Number of the Day

Ron Paul's remarkable third-quarter haul.


Tim Grieve
October 4, 2007 4:34PM (UTC)

$5.1 million: That's the third-quarter fundraising take for GOP presidential candidate Ron Paul, and it's a sum that leaves the "Who's that, again?" candidate in some pretty heavy company.

How does Paul's haul stack up? It's a pittance compared with the $27 million Hillary Clinton brought in and the $20 million or so Barack Obama collected. But it's completely respectable -- no, more than respectable -- judged against the contributions coming in for the rest of the 2008 contenders.

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Paul's $5.1 million is in the general neighborhood of Fred Thompson's $8 million, on the same street as John Edwards' $7 million and right next door to Bill Richardson's $5.2 million. Any moment now, John McCain will announce a number that looks a lot like Paul's, and he'll claim that it's a sign that his campaign is finally moving up.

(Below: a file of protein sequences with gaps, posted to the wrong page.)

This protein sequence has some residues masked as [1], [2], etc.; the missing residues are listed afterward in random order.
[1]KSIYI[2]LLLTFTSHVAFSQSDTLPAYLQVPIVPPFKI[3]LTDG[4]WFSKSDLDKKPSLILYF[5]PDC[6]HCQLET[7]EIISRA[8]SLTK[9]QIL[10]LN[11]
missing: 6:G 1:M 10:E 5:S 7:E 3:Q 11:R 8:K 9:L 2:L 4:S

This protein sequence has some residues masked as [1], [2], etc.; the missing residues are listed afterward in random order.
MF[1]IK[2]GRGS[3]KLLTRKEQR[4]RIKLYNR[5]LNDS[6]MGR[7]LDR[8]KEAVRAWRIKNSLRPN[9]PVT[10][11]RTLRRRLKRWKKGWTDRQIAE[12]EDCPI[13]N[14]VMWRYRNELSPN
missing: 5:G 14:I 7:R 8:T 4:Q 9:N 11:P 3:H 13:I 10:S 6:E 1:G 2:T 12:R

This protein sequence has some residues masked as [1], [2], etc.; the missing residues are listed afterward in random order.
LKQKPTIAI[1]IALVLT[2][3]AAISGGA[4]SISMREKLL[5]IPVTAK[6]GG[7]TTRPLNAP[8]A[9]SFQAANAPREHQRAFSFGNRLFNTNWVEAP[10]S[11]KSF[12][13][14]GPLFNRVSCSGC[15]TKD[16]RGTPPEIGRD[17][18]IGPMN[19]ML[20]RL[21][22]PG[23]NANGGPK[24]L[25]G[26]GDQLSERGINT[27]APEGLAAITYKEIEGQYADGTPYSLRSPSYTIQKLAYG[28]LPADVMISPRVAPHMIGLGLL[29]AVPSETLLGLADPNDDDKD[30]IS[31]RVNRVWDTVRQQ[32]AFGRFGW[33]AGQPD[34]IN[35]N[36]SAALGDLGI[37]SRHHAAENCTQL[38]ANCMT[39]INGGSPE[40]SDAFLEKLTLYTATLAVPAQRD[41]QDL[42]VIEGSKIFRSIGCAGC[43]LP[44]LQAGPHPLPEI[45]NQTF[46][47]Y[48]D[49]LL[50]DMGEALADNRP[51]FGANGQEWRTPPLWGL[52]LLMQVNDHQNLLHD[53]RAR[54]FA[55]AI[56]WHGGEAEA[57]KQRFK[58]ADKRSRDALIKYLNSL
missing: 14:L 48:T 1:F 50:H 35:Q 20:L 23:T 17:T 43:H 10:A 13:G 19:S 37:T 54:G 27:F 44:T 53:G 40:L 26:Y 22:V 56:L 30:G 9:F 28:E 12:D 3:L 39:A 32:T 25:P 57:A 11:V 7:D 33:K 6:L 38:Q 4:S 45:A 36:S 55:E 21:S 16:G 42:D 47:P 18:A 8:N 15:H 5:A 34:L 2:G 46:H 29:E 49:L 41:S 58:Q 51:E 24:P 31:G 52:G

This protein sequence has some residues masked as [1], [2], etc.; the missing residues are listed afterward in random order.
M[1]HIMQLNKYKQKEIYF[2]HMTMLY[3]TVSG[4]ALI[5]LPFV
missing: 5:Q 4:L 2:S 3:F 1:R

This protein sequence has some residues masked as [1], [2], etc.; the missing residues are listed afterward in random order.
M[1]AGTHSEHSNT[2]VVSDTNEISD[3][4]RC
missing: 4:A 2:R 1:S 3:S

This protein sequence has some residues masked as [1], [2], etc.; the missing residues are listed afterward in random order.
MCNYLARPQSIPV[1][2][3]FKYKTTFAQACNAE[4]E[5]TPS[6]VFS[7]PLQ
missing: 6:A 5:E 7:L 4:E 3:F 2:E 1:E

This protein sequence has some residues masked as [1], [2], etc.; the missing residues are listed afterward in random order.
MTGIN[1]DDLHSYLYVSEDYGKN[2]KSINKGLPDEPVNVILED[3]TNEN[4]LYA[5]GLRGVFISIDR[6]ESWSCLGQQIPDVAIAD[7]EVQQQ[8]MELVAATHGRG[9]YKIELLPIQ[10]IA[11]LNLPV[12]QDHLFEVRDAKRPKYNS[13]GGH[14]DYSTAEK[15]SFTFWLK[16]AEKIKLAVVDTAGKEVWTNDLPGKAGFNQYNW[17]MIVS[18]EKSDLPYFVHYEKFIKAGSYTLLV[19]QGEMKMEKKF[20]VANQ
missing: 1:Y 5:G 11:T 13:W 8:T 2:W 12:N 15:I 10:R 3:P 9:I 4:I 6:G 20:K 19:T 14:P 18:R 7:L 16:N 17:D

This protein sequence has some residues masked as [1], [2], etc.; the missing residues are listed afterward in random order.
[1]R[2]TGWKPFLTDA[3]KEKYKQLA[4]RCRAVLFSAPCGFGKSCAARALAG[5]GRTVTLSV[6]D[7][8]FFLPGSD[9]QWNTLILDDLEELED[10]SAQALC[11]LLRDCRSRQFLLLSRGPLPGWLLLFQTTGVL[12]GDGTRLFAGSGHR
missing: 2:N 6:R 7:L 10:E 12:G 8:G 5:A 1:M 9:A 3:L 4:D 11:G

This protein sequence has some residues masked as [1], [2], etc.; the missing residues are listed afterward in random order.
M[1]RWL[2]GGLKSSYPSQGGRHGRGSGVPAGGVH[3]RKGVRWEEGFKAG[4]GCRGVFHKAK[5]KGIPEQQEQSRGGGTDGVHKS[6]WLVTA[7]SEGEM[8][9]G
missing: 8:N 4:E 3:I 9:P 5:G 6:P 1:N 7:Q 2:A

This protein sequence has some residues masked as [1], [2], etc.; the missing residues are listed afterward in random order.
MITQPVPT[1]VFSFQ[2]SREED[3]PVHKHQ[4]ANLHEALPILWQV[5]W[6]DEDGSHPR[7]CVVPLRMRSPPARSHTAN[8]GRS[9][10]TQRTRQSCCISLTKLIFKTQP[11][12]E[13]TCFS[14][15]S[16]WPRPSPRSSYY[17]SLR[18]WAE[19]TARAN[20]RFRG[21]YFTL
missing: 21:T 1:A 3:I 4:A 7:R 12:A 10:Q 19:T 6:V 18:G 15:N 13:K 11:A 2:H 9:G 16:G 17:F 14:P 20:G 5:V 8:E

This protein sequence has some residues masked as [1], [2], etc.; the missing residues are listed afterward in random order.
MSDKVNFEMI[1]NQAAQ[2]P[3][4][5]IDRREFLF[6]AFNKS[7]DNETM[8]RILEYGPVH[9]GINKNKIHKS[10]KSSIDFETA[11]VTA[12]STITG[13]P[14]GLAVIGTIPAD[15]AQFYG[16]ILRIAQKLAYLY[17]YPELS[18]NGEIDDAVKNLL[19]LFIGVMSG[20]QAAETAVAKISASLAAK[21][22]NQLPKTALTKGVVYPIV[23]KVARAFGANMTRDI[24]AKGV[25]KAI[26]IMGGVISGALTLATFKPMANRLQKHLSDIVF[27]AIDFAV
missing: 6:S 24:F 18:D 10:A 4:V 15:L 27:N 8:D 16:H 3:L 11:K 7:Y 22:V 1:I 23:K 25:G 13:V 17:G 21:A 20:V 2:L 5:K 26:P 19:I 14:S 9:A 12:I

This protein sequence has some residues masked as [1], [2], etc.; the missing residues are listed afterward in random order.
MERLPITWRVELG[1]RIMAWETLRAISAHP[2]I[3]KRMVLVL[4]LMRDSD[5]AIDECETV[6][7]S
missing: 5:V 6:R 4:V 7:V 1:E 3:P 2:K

Rudy Giuliani and Mitt Romney will report larger numbers when they check in, but not Clinton-and-Obama larger. The rest of the candidates -- both Democratic and Republican -- will need to be admitting that they were outraised by a guy the media (including War Room) wrote off even before the race really began. In the same period in which Ron Paul raised $5.1 million, Joe Biden brought in about $2 million, Chris Dodd raised $1.5 million, and Dennis Kucinich collected about $1 million. Republicans Sam Brownback, Duncan Hunter, Tom Tancredo and Mike Huckabee are all expected to announce third-quarter numbers lower than Paul's.

Does this mean that Paul is more likely than, say, Huckabee or Brownback to get his party's presidential nomination? Not exactly. While Paul is excelling at fundraising, and especially the online part of it, we're having a hard time seeing the Republicans -- or even the Democrats -- nominate a libertarian who opposed the Iraq war from the start and thinks that the Patriot Act is unconstitutional. In a new NBC News/Wall Street Journal poll, Paul has the support of just 2 percent of Republican voters. That's a notch up from single-pointers Brownback, Hunter and Tancredo, but no better than "none" and eight points behind "unsure."


Tim Grieve

Tim Grieve is a senior writer and the author of Salon's War Room blog.

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2008 Elections Ron Paul War Room

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